Protein S100B as a reliable tool for early prognostication after cardiac arrest

Link to article at PubMed

Resuscitation. 2020 Aug 25:S0300-9572(20)30321-X. doi: 10.1016/j.resuscitation.2020.08.010. Online ahead of print.


PURPOSE: Early and reliable prognostication after cardiac arrest (CA) remains crucial. We hypothesized that protein-S100B (PS100B) could predict more accurately outcome in the early phase of CA compared with other current biomarkers.

METHODS: This prospective single-center study included 330 adult comatose non-traumatic successfully resuscitated CA patients, treated with targeted temperature management but not extra-corporeal life support. Lactate, pH, creatinine, NSE, and PS100B were sampled in ICU early after return of spontaneous circulation (ROSC) corresponding to admission (Adm). Serial measurements were also performed at H24 and H48. PS100B was the sole biomarker blinded to physicians.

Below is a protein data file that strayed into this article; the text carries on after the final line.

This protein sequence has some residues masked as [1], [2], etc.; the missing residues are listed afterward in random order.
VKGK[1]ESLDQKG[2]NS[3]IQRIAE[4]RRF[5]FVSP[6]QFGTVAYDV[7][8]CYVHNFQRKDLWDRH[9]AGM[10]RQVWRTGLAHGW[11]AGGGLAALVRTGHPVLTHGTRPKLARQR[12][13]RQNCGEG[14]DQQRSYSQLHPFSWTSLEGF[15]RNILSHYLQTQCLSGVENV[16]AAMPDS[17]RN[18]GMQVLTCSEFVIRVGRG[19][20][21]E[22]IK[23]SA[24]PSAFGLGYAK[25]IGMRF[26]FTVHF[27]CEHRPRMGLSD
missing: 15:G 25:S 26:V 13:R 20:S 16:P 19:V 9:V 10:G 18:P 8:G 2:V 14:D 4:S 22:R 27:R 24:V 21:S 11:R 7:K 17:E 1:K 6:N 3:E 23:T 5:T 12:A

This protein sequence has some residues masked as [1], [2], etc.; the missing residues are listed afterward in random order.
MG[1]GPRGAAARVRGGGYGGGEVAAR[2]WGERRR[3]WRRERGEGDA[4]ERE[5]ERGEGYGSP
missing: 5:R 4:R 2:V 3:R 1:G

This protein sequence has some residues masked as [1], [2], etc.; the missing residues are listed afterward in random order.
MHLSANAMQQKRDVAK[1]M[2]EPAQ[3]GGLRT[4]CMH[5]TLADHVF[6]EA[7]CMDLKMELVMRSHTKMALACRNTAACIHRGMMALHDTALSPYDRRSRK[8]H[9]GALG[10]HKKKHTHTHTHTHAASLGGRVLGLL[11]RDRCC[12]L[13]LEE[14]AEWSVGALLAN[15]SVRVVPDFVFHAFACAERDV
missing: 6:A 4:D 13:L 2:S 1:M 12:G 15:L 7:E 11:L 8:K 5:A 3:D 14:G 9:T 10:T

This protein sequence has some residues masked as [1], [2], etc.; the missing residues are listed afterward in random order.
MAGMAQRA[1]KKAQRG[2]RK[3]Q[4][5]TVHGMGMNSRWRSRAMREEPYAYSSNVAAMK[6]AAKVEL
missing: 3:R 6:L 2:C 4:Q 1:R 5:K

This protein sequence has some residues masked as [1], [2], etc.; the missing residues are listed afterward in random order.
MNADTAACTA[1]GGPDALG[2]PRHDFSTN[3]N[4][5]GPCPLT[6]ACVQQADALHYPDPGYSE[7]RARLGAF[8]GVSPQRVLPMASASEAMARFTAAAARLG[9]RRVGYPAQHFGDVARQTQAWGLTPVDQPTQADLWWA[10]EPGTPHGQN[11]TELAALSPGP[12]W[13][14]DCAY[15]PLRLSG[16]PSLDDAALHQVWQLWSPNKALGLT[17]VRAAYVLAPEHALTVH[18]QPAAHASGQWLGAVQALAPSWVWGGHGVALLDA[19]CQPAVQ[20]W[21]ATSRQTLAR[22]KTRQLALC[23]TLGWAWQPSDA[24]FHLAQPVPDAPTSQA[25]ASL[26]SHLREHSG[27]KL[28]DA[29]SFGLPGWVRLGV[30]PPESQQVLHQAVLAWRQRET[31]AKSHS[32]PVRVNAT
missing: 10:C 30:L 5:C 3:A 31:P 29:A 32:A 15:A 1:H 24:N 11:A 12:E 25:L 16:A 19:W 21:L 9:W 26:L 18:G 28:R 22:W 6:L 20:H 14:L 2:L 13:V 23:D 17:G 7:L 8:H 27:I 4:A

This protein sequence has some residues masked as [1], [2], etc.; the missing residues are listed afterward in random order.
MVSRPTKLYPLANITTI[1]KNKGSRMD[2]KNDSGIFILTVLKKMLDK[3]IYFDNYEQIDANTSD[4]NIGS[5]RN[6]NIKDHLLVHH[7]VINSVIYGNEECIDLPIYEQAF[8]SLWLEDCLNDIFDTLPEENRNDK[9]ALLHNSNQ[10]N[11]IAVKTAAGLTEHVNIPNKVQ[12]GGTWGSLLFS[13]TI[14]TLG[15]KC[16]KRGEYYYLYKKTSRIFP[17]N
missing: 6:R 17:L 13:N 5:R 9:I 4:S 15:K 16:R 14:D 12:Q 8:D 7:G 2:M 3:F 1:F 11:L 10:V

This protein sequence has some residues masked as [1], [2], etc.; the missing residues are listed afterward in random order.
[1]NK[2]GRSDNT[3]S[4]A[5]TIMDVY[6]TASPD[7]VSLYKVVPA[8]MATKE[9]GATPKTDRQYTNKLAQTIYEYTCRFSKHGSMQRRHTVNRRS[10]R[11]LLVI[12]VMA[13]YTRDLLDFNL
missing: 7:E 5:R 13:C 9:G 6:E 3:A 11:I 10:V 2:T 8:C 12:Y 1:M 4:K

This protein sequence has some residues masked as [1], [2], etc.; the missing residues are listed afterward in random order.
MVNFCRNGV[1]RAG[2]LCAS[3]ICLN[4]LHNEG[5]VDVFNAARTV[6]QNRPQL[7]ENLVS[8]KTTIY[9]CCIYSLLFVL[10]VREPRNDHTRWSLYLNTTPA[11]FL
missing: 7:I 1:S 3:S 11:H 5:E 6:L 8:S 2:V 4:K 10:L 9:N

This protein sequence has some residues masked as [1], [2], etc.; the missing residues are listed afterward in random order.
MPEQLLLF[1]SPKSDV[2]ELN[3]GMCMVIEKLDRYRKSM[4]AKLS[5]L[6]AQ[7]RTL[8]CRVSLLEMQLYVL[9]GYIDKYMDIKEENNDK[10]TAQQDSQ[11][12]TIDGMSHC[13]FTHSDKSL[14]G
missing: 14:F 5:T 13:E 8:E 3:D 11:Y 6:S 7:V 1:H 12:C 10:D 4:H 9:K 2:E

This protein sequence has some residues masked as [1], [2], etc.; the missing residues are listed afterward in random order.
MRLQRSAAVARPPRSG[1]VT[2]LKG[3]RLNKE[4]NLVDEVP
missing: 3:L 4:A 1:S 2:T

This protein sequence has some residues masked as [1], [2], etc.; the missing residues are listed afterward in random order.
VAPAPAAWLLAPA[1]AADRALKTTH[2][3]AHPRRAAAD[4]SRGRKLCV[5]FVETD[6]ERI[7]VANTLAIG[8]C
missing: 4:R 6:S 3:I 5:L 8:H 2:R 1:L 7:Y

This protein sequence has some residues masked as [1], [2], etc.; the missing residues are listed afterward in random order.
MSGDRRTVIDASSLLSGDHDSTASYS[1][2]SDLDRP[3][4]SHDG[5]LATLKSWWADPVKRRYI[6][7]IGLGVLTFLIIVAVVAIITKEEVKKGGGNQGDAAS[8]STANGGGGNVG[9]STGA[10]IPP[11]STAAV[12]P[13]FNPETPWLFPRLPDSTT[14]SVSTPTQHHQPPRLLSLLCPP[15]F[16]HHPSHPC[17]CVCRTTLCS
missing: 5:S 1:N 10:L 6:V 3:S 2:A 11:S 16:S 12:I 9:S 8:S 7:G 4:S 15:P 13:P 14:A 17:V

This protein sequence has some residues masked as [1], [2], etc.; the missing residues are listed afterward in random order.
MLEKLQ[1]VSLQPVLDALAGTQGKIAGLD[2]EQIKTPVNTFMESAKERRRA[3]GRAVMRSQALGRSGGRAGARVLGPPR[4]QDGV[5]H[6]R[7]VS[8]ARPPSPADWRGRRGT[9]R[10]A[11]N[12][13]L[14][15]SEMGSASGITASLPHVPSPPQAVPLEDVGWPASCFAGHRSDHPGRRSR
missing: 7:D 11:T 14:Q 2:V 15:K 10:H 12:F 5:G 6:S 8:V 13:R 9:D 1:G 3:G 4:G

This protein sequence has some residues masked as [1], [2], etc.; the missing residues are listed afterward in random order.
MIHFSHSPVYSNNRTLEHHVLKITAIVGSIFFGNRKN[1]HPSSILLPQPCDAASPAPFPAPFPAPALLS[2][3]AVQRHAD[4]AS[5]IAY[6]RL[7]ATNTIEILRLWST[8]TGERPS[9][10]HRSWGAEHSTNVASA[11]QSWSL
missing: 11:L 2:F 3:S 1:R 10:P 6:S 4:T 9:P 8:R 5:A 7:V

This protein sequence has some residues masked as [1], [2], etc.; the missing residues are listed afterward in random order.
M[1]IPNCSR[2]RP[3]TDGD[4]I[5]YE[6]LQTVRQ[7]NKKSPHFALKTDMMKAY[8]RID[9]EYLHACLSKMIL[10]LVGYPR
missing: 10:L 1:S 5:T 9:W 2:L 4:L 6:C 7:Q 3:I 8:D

MEASUREMENTS AND MAIN RESULTS: The median delay between ROSC and first PS100B sampling was 220 min. At admission, all biomarkers were significantly associated with good outcome (CPC1-2; 109 patients) at 3-month follow-up (P ≤ 0.001, except for NSE: P = 0.03). PS100B-Adm showed the best AUC of ROC curves for outcome prediction at 3-month (AUC 0.83 [95%-CI: 0.78-0.88]), compared with other biomarkers (P < 0.0001), while AUC for lactate-Adm was higher than for NSE-Adm. AUC for PS100B-H24 was significantly higher than for other biomarkers except NSE-H24 (P ≤ 0.0001), while AUC for NSE-H24 was higher than for lactate-H24 and pH-H24. AUCs for PS100-H48 and NSE-H48 were significantly higher than for all other biomarkers (P < 0.001). Compared to patients with decreased PS100B values over time, an increasing PS100B value between admission and H24 was significantly associated with poor outcome at 3 months (P = 0.001). No-flow, initial non-shockable rhythm, PS100B-Adm, lactate-Adm, pH-Adm, clinical seizures, and absence of therapeutic hypothermia were independent predictors associated with poor outcome at 3-month in multivariate analysis. Net-Reclassification-Index was 70%, 64%, and 81% when PS100B-Adm was added to the clinical model, to clinical model with NSE-Adm, and to clinical model with standard biological parameters, respectively.

CONCLUSIONS: Early PS100B compared with other biomarkers was independently correlated with outcome after CA, with an interesting added value.

PMID:32858156 | DOI:10.1016/j.resuscitation.2020.08.010

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